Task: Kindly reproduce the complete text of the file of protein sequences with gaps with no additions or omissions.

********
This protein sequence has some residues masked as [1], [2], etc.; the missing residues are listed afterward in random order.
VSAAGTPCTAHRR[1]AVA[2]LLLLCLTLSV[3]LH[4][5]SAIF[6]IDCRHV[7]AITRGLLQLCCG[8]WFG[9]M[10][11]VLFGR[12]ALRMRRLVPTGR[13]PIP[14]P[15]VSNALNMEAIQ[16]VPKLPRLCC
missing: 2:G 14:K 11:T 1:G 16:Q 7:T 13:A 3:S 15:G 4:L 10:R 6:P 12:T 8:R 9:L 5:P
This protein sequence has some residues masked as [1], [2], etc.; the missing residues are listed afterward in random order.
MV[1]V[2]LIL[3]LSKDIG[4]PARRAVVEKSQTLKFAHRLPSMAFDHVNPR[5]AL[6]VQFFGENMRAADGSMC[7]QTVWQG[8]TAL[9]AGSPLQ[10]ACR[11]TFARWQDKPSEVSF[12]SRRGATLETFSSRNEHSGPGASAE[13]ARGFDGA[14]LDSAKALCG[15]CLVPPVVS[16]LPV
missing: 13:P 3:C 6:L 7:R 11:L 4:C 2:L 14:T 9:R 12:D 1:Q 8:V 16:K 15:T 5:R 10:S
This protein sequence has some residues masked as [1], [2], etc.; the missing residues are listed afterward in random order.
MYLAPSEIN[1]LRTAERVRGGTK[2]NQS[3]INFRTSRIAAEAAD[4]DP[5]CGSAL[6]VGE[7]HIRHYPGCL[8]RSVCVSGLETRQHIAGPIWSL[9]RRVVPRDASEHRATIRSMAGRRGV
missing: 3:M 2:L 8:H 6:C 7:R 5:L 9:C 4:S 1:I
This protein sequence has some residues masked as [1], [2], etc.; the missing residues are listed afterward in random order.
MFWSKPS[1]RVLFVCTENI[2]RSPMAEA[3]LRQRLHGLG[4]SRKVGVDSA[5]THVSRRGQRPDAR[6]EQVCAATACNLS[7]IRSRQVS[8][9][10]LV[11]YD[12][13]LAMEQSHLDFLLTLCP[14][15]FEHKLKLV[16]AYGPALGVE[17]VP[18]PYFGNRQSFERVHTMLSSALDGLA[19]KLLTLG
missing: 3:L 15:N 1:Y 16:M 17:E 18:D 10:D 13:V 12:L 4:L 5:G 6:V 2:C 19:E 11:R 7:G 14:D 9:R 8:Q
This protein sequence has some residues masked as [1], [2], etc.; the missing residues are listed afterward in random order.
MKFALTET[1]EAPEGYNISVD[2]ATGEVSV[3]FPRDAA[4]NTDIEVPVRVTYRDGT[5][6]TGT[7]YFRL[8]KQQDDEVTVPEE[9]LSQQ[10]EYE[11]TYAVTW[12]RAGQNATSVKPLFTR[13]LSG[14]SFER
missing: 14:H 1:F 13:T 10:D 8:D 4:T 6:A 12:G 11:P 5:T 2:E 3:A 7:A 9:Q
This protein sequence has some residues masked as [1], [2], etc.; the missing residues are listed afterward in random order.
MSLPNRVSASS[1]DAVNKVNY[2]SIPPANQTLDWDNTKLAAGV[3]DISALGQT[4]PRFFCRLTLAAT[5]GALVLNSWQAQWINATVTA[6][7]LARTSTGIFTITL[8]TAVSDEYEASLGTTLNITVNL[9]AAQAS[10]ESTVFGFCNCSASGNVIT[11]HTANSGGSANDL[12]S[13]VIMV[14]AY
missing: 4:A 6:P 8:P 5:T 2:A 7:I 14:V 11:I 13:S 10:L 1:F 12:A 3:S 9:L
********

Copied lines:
This protein sequence has some residues masked as [1], [2], etc.; the missing residues are listed afterward in random order.
VSAAGTPCTAHRR[1]AVA[2]LLLLCLTLSV[3]LH[4][5]SAIF[6]IDCRHV[7]AITRGLLQLCCG[8]WFG[9]M[10][11]VLFGR[12]ALRMRRLVPTGR[13]PIP[14]P[15]VSNALNMEAIQ[16]VPKLPRLCC
missing: 2:G 14:K 11:T 1:G 16:Q 7:T 13:A 3:S 15:G 4:L 10:R 6:P 12:T 8:R 9:L 5:P
This protein sequence has some residues masked as [1], [2], etc.; the missing residues are listed afterward in random order.
MV[1]V[2]LIL[3]LSKDIG[4]PARRAVVEKSQTLKFAHRLPSMAFDHVNPR[5]AL[6]VQFFGENMRAADGSMC[7]QTVWQG[8]TAL[9]AGSPLQ[10]ACR[11]TFARWQDKPSEVSF[12]SRRGATLETFSSRNEHSGPGASAE[13]ARGFDGA[14]LDSAKALCG[15]CLVPPVVS[16]LPV
missing: 13:P 3:C 6:L 7:R 11:L 4:C 2:L 14:T 9:R 12:D 1:Q 8:V 16:K 15:T 5:R 10:S
This protein sequence has some residues masked as [1], [2], etc.; the missing residues are listed afterward in random order.
MYLAPSEIN[1]LRTAERVRGGTK[2]NQS[3]INFRTSRIAAEAAD[4]DP[5]CGSAL[6]VGE[7]HIRHYPGCL[8]RSVCVSGLETRQHIAGPIWSL[9]RRVVPRDASEHRATIRSMAGRRGV
missing: 3:M 2:L 8:H 6:C 7:R 5:L 9:C 4:S 1:I
This protein sequence has some residues masked as [1], [2], etc.; the missing residues are listed afterward in random order.
MFWSKPS[1]RVLFVCTENI[2]RSPMAEA[3]LRQRLHGLG[4]SRKVGVDSA[5]THVSRRGQRPDAR[6]EQVCAATACNLS[7]IRSRQVS[8][9][10]LV[11]YD[12][13]LAMEQSHLDFLLTLCP[14][15]FEHKLKLV[16]AYGPALGVE[17]VP[18]PYFGNRQSFERVHTMLSSALDGLA[19]KLLTLG
missing: 3:L 15:N 1:Y 16:M 17:E 18:D 10:D 13:V 12:L 4:L 5:G 6:V 2:C 19:E 11:R 7:G 14:D 9:R 8:Q
This protein sequence has some residues masked as [1], [2], etc.; the missing residues are listed afterward in random order.
MKFALTET[1]EAPEGYNISVD[2]ATGEVSV[3]FPRDAA[4]NTDIEVPVRVTYRDGT[5][6]TGT[7]YFRL[8]KQQDDEVTVPEE[9]LSQQ[10]EYE[11]TYAVTW[12]RAGQNATSVKPLFTR[13]LSG[14]SFER
missing: 14:H 1:F 13:T 10:D 8:D 4:T 6:A 12:G 11:P 5:T 2:E 3:A 7:A 9:Q
This protein sequence has some residues masked as [1], [2], etc.; the missing residues are listed afterward in random order.
MSLPNRVSASS[1]DAVNKVNY[2]SIPPANQTLDWDNTKLAAGV[3]DISALGQT[4]PRFFCRLTLAAT[5]GALVLNSWQAQWINATVTA[6][7]LARTSTGIFTITL[8]TAVSDEYEASLGTTLNITVNL[9]AAQAS[10]ESTVFGFCNCSASGNVIT[11]HTANSGGSANDL[12]S[13]VIMV[14]AY
missing: 4:A 6:P 8:P 5:T 2:A 7:I 14:V 11:I 13:S 10:L 1:F 12:A 3:S 9:L